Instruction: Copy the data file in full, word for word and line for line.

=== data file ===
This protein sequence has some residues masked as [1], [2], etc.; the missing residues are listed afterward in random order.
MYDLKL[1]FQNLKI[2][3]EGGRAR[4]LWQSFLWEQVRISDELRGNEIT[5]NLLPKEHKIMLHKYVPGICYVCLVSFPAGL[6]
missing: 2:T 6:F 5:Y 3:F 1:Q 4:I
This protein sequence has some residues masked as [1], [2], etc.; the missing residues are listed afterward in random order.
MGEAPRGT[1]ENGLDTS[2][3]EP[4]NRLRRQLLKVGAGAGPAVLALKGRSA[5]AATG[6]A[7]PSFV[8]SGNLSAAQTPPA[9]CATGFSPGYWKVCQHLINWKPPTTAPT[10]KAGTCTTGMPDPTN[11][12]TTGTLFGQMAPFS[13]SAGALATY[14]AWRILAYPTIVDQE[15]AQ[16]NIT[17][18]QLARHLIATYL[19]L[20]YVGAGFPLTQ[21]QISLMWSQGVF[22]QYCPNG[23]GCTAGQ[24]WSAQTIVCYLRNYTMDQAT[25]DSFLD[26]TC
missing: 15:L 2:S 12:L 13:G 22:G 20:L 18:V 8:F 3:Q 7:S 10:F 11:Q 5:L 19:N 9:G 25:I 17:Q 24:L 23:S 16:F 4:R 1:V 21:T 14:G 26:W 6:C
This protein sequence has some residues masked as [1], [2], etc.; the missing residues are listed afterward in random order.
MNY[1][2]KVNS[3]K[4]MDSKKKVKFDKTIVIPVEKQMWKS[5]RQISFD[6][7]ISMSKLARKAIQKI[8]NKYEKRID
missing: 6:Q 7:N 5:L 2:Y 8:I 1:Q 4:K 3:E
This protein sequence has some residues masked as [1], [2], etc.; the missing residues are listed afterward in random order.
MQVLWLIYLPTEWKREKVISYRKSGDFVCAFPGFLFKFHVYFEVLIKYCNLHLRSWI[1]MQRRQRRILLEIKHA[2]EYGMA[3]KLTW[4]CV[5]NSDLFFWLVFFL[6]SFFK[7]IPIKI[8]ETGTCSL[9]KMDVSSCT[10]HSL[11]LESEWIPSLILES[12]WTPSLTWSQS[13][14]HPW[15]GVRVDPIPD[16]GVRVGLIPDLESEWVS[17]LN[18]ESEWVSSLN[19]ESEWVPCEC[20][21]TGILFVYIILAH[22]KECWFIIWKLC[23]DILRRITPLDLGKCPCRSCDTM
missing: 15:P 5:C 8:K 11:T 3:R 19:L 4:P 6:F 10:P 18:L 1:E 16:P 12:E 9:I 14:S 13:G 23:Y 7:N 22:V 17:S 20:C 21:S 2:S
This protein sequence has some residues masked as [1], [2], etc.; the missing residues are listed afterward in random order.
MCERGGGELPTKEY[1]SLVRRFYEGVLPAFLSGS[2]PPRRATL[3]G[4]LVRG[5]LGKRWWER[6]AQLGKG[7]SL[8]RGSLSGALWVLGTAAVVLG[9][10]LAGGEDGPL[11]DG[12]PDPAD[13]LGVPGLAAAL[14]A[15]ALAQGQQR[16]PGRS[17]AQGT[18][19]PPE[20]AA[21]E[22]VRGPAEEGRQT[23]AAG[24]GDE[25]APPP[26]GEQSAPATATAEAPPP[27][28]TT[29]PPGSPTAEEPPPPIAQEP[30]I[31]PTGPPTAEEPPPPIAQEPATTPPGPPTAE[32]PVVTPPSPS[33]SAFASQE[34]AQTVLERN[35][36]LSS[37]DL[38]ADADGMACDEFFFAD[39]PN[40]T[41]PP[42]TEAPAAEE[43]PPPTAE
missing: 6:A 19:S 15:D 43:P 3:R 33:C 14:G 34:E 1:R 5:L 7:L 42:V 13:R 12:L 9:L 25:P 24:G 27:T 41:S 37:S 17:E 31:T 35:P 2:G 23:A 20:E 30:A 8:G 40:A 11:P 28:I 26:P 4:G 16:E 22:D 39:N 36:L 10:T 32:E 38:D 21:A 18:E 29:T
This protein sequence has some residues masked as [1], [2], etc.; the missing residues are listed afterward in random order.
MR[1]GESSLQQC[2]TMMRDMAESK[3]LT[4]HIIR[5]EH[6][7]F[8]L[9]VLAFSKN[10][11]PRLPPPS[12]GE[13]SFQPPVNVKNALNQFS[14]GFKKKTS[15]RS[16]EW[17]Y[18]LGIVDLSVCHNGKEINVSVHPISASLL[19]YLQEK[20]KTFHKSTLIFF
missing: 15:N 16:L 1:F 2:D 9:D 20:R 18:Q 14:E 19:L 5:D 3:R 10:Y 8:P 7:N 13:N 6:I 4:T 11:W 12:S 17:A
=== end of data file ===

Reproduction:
This protein sequence has some residues masked as [1], [2], etc.; the missing residues are listed afterward in random order.
MYDLKL[1]FQNLKI[2][3]EGGRAR[4]LWQSFLWEQVRISDELRGNEIT[5]NLLPKEHKIMLHKYVPGICYVCLVSFPAGL[6]
missing: 2:T 6:F 5:Y 3:F 1:Q 4:I
This protein sequence has some residues masked as [1], [2], etc.; the missing residues are listed afterward in random order.
MGEAPRGT[1]ENGLDTS[2][3]EP[4]NRLRRQLLKVGAGAGPAVLALKGRSA[5]AATG[6]A[7]PSFV[8]SGNLSAAQTPPA[9]CATGFSPGYWKVCQHLINWKPPTTAPT[10]KAGTCTTGMPDPTN[11][12]TTGTLFGQMAPFS[13]SAGALATY[14]AWRILAYPTIVDQE[15]AQ[16]NIT[17][18]QLARHLIATYL[19]L[20]YVGAGFPLTQ[21]QISLMWSQGVF[22]QYCPNG[23]GCTAGQ[24]WSAQTIVCYLRNYTMDQAT[25]DSFLD[26]TC
missing: 15:L 2:S 12:L 13:G 22:G 20:L 18:V 8:F 3:Q 7:S 10:F 11:Q 5:L 19:N 9:G 25:I 17:Q 24:L 23:S 16:F 4:R 1:V 21:T 14:G 26:W 6:C
This protein sequence has some residues masked as [1], [2], etc.; the missing residues are listed afterward in random order.
MNY[1][2]KVNS[3]K[4]MDSKKKVKFDKTIVIPVEKQMWKS[5]RQISFD[6][7]ISMSKLARKAIQKI[8]NKYEKRID
missing: 6:Q 7:N 5:L 2:Y 8:I 1:Q 4:K 3:E
This protein sequence has some residues masked as [1], [2], etc.; the missing residues are listed afterward in random order.
MQVLWLIYLPTEWKREKVISYRKSGDFVCAFPGFLFKFHVYFEVLIKYCNLHLRSWI[1]MQRRQRRILLEIKHA[2]EYGMA[3]KLTW[4]CV[5]NSDLFFWLVFFL[6]SFFK[7]IPIKI[8]ETGTCSL[9]KMDVSSCT[10]HSL[11]LESEWIPSLILES[12]WTPSLTWSQS[13][14]HPW[15]GVRVDPIPD[16]GVRVGLIPDLESEWVS[17]LN[18]ESEWVSSLN[19]ESEWVPCEC[20][21]TGILFVYIILAH[22]KECWFIIWKLC[23]DILRRITPLDLGKCPCRSCDTM
missing: 15:P 5:C 8:K 11:T 3:R 19:L 4:P 6:F 10:P 18:L 1:E 16:P 12:E 9:I 14:S 13:G 23:Y 7:N 22:V 17:S 20:C 21:S 2:S
This protein sequence has some residues masked as [1], [2], etc.; the missing residues are listed afterward in random order.
MCERGGGELPTKEY[1]SLVRRFYEGVLPAFLSGS[2]PPRRATL[3]G[4]LVRG[5]LGKRWWER[6]AQLGKG[7]SL[8]RGSLSGALWVLGTAAVVLG[9][10]LAGGEDGPL[11]DG[12]PDPAD[13]LGVPGLAAAL[14]A[15]ALAQGQQR[16]PGRS[17]AQGT[18][19]PPE[20]AA[21]E[22]VRGPAEEGRQT[23]AAG[24]GDE[25]APPP[26]GEQSAPATATAEAPPP[27][28]TT[29]PPGSPTAEEPPPPIAQEP[30]I[31]PTGPPTAEEPPPPIAQEPATTPPGPPTAE[32]PVVTPPSPS[33]SAFASQE[34]AQTVLERN[35][36]LSS[37]DL[38]ADADGMACDEFFFAD[39]PN[40]T[41]PP[42]TEAPAAEE[43]PPPTAE
missing: 6:A 19:S 15:D 43:P 3:R 33:C 14:G 34:E 1:R 5:L 7:L 42:V 13:R 12:L 9:L 25:P 24:G 27:T 41:S 37:S 17:E 31:T 35:P 2:G 23:A 20:E 30:A 8:G 40:A 11:P 28:I 26:P 4:G 16:E 22:D 39:N 36:L 10:T 32:E 38:D 21:A 18:E 29:T
This protein sequence has some residues masked as [1], [2], etc.; the missing residues are listed afterward in random order.
MR[1]GESSLQQC[2]TMMRDMAESK[3]LT[4]HIIR[5]EH[6][7]F[8]L[9]VLAFSKN[10][11]PRLPPPS[12]GE[13]SFQPPVNVKNALNQFS[14]GFKKKTS[15]RS[16]EW[17]Y[18]LGIVDLSVCHNGKEINVSVHPISASLL[19]YLQEK[20]KTFHKSTLIFF
missing: 15:N 16:L 1:F 2:D 9:D 20:R 18:Q 14:E 19:L 5:D 3:R 10:Y 8:P 7:N 13:N 6:I 4:T 11:W 12:S 17:A